Wednesday, July 15, 2009

How to choose a penny-auction site

There are dozens, if not hundreds, of penny auction sites out there. Usually, you have to buy bids in big packs of 20 or 30 and of course, those bids only work on that site, so you can't just flit from site to site. Here's some hints:
  • the products -- watch for a while and make sure they are selling things you want. That's things, plural. Don't buy a $50 bid pack, win or lose one auction, and then realize you have no further use for those bids. And very few sites offer refunds on unused bids.
  • the prices -- on sites with lots of users and few auctions, you won't get much of a deal.
  • the reputation -- on a site with few users and lots of auctions, you ought to get a better deal, but ask yourself, if the deal is so great, where is everybody? Before putting down your hard-earned cash, scout around the Internet a bit and see what other people think of the site.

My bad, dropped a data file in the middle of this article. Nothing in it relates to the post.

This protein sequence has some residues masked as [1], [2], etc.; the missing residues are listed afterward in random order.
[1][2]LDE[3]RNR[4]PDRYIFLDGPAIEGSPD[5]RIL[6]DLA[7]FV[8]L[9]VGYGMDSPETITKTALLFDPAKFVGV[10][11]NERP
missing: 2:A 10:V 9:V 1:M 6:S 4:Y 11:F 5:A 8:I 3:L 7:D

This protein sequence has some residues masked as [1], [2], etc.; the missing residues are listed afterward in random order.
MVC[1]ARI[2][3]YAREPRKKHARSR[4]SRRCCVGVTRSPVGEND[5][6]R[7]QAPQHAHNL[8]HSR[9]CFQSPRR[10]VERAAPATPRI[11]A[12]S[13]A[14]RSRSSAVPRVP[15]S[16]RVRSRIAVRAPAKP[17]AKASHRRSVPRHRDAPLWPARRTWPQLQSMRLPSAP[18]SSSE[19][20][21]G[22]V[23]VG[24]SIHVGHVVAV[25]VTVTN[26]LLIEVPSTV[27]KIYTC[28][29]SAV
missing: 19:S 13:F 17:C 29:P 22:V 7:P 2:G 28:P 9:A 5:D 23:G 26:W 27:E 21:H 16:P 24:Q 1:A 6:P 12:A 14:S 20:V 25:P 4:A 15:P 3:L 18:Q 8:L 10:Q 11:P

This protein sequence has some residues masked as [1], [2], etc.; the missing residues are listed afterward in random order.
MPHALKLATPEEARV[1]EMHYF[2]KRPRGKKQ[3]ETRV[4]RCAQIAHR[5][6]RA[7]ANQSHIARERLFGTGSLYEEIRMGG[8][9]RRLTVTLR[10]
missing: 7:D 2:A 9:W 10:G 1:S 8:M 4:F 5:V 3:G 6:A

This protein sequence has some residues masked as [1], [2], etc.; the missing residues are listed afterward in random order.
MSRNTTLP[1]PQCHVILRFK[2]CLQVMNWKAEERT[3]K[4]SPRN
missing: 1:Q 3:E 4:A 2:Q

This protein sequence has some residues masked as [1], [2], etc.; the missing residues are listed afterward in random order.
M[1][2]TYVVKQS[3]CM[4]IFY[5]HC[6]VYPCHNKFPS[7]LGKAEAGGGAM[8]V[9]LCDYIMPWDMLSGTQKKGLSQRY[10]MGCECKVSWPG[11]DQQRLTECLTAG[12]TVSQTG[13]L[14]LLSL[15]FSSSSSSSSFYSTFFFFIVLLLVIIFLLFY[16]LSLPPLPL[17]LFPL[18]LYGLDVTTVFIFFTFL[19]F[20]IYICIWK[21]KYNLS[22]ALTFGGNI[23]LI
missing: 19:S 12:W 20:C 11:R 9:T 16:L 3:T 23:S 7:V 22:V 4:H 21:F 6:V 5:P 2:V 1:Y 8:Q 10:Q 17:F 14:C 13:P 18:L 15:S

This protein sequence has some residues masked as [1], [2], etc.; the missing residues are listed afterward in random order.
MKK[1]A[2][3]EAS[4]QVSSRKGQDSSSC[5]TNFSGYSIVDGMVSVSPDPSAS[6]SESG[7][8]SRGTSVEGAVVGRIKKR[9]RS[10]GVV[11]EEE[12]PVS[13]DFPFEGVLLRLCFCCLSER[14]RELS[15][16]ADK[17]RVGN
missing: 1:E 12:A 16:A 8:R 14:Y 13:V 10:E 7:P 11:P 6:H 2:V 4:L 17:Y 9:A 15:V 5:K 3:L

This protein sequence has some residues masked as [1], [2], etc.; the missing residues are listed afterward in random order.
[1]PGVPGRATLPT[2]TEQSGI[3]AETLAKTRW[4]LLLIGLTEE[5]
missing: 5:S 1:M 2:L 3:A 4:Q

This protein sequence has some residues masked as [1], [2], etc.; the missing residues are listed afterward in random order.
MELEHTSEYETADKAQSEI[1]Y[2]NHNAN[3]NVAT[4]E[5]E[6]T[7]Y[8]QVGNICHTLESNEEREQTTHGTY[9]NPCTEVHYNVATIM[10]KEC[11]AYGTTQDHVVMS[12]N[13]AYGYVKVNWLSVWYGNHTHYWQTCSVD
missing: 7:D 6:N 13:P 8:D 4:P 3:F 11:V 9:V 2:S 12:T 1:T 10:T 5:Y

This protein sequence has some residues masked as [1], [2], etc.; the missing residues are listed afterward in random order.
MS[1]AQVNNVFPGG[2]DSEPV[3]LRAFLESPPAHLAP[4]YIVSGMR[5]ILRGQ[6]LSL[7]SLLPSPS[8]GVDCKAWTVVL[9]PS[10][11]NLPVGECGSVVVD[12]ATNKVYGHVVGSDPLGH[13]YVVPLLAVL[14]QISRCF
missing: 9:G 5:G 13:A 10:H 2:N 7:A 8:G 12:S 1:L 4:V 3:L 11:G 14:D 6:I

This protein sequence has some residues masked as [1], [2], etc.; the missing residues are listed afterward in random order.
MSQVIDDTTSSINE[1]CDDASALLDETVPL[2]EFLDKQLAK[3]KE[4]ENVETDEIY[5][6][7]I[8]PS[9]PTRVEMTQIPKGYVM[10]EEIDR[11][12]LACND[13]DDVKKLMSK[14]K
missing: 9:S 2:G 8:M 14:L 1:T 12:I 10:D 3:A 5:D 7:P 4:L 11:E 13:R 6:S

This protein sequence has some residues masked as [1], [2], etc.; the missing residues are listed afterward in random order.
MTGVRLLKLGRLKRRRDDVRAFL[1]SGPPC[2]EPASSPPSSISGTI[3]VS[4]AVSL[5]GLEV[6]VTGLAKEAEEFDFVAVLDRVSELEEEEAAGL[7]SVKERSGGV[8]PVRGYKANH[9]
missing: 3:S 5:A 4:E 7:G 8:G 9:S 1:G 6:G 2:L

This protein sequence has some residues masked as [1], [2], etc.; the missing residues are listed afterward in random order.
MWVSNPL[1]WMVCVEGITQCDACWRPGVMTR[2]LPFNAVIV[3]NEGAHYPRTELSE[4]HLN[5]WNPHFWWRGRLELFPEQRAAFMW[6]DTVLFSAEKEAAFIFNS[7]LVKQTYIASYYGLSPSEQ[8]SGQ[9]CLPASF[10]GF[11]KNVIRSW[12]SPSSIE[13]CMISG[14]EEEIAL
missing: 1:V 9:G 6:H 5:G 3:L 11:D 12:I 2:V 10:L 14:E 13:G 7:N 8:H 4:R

• the extras -- check out shipping-and-handling charges (which can take a big chunk out of the savings), the help section, the return policy. Be smart.
You know what I ignore? The price of the bid. It just isn't very important. A higher bid price means a lower winning price and vice-versa, so I figure, anything in the 50-cent to $2 range probably evens out.

I encourage anybody with a story, good or bad, about a specific site, to put it in the comments.

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